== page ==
Apart from insulin signalling pathway and its molecular players, many genes and genetic signalling pathways have been discovered in worms which are related to lifespan extension. A few important genes/ pathways discovered are: Dietary restriction (DR), SIR2 deacetylase activity (probably with importance in DR), JNK-signaling, TOR, mitochondrial mechanisms, oxidative stress signaling and others [43].

Dietary Restriction (DR) Pathway

Dietary restriction is the reduction of dietary intake without starvation that substantially increases lifespan [44]. This term is also known as caloric restriction (CR). During different time interval similar effects have been observed from lower to higher organisms such as baker’s yeast (Saccharomyces cerevisiae), fruitfly (Drosophila melanogaster ), mice (Mus musculus ), dogs (Canis lupus familiaris) and rhesus monkeys (Macaca mulatta ) [45,46]. Restricting food intake of rodents can extend their lifespan, and this extension is specifically due to a reduction of caloric intake. Reducing calories can also extend life span in other organisms, such as yeast and C. elegans [47,48]. The first study report DR mediated longevity in C. elegans involved dilution of food bacteria (E. coli OP50) in buffer [49,50]. The decreasing concentration of E. coli caused lifespan extension and reduction in worm’s fertility. Another approach showed same result where reducing the nutrient content in the agar plate showed an inverse relationship between lifespan and bacterial quantity [36]. The DR studies in C. elegans have been to correlate the biology of DR to the identified various aging genes/pathways viz. eat-2, sir2.1, pha-4 etc. [51,52].

Sirtuin Signaling

For the study of aging and longevity SIRT1 is most extensively studied and implicated as a key mediator in Dietary restriction [53]. Sirtuins are highly conserved NAD+-dependent protein deacetylases that identified early in yeast known as silent information regulator (Sir) [54]. A number of studies suggest that over expression of Sir2 increase lifespan in many models organism such as yeast, C. elegans and Drosophila [19]. In mammals seven SIRT proteins (SIRT1-7) are reported that are either NAD-dependent deacetylases or protein ADPribosyltransferases and display diversity of functions [55]. In C. elegans, over expression of the sirtuin gene sir-2.1 causes longevity by activating DAF-16/FOXO [56,57]. SIR-2.1 is probably activating transcription factor DAF-16 by deacetylation. As it is reported that in response to oxidative stress mammalian SIRT1 is known to deacetylate FOXO proteins therefore it likely shifts their target towards the antioxidant genes which are play a major role in stress resistance [56]. In the C. elegans oxidative stress conditions may be stimulates the binding of SIR-2.1 towards DAF-16 [57] and cause lifespan extension in a sir-2 dependent and daf-16- dependent manner [58]. The findings advocate that sirtuins can deacetylate FOXO proteins directly, as well as it has been reported that insulin/IGF-1 pathway mutants do not require sir-2.1 for longevity. This phenomenon reveals that sirtuins may influence DAF-16/FOXO transcription factor and also enhance lifespan independently of insulin/IGF-1 signalling in worms. The mechanism of DR have been determined through developmental delays, reduced metabolic rate, attenuated glucocorticoid pathways [59], diminished fat levels, decreased ROS levels, increased rate of cell survival and changes in protein turnover rates.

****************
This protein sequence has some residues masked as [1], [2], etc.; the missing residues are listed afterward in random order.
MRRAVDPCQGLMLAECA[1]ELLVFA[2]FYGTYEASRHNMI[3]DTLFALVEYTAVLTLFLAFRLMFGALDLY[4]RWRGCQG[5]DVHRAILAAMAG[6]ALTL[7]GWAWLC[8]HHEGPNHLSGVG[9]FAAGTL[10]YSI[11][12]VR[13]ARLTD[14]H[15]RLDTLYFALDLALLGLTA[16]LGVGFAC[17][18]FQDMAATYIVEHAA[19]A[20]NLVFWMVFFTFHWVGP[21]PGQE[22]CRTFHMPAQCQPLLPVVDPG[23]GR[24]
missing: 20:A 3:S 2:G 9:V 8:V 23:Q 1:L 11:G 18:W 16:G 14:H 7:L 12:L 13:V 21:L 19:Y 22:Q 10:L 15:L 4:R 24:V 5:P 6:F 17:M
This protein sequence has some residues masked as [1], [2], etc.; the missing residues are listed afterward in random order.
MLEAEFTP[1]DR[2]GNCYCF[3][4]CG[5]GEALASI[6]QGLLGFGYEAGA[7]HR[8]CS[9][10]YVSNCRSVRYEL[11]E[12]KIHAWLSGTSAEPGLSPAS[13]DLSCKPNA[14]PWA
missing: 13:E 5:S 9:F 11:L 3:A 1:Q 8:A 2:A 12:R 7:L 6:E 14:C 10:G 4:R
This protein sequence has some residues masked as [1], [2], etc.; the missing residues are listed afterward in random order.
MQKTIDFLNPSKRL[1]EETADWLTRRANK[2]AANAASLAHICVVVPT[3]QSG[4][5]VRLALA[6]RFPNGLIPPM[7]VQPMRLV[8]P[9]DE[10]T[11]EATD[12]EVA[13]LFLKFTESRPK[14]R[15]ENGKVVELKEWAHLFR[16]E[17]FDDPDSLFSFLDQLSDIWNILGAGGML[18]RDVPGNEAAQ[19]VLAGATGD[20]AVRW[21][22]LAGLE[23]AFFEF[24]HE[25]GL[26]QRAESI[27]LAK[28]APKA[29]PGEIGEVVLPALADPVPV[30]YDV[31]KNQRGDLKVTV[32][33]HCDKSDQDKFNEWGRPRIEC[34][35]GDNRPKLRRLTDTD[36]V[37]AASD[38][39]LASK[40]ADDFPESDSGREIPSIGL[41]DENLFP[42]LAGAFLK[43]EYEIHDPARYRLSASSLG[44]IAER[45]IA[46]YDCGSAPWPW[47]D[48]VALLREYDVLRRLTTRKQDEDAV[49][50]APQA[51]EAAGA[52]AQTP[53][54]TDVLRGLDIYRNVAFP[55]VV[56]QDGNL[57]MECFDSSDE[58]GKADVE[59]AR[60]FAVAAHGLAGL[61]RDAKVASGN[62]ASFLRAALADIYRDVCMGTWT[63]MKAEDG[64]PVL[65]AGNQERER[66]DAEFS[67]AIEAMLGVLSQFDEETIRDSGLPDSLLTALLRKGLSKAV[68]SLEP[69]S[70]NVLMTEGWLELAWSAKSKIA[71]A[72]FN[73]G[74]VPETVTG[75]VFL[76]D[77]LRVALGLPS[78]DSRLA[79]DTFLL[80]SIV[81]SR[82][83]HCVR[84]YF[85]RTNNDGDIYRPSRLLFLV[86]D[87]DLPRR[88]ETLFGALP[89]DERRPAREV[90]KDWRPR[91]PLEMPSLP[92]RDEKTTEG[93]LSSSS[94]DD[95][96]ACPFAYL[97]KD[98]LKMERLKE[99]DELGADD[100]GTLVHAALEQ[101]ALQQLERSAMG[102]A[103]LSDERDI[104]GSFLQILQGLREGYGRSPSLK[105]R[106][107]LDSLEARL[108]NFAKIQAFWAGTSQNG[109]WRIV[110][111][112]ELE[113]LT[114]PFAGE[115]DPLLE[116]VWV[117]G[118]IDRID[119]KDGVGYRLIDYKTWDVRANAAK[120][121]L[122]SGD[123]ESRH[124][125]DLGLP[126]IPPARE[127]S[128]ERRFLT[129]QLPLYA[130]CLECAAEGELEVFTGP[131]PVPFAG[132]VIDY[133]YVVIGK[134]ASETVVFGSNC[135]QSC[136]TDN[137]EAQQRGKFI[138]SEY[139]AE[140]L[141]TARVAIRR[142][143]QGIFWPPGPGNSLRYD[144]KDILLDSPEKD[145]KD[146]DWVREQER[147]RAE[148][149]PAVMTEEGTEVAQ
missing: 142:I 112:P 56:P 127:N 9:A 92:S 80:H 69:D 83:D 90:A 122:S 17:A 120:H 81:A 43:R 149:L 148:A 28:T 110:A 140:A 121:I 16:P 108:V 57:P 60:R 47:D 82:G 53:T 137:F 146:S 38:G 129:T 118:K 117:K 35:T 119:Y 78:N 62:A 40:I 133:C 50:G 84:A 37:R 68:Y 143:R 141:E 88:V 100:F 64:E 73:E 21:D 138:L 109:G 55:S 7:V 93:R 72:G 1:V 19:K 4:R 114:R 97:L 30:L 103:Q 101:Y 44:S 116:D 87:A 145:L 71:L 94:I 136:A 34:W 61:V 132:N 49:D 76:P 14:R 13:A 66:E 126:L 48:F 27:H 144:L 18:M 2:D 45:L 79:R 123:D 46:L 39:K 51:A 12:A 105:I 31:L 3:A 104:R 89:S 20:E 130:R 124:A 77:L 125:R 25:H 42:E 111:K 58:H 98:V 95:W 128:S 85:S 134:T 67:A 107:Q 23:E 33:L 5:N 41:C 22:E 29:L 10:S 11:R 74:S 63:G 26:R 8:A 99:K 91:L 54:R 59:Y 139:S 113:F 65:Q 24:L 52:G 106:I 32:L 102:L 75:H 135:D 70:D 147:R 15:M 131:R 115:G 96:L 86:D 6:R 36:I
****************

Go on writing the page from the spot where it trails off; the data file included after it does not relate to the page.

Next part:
Mitochondria and Metabolic Control of Aging Pathway

The free radical theory of aging is the most widely accepted theory that explored casual link between the rate of aging and free radical damage [60]. As the mitochondrion is known for ATP generation and one of the primary sites of ROS production in the cell, therefore these organelles are very important and are assumed to have major impact on the aging process [61,62]. Mutations in several genes that affect mitochondrial function probably have an impact on ROS generation (either increasing or decreasing ROS). The point mutations in numerous genes are directly associated with ETC function (clk-1, isp-1, and nuo-6 ) that can extend lifespan [18]. Mutations in any one of these genes results in the extended lifespan, cell cycle length, and a slowing down of development and behavioural activity (pharyngeal pumping, defecating, egg laying, and moving). The genetic mutation where both deletions and point mutations have been found to increase lifespan was first reported in the clk-1 [63]. The clk-1 gene also affects aging and several other physiological rates in C. elegans [64] and encodes an enzyme that is responsible for biosynthesis of ubiqunone [63,65,66] an essential cofactor in numerous redox reactions, including mitochondrial respiration, as a membrane antioxidant and an oxygen sensor [67]. The mitochondrial protein CLK-1 is conserved among eukaryotes and recognized as a hydroxylase involved in the ubiquinone biosynthesis (UQ9) in C. elegans [68-70]. In clk-1 mutants reduced respiration suggests that longevity is directly linked with decrease mitochondrial function which is observed in many species.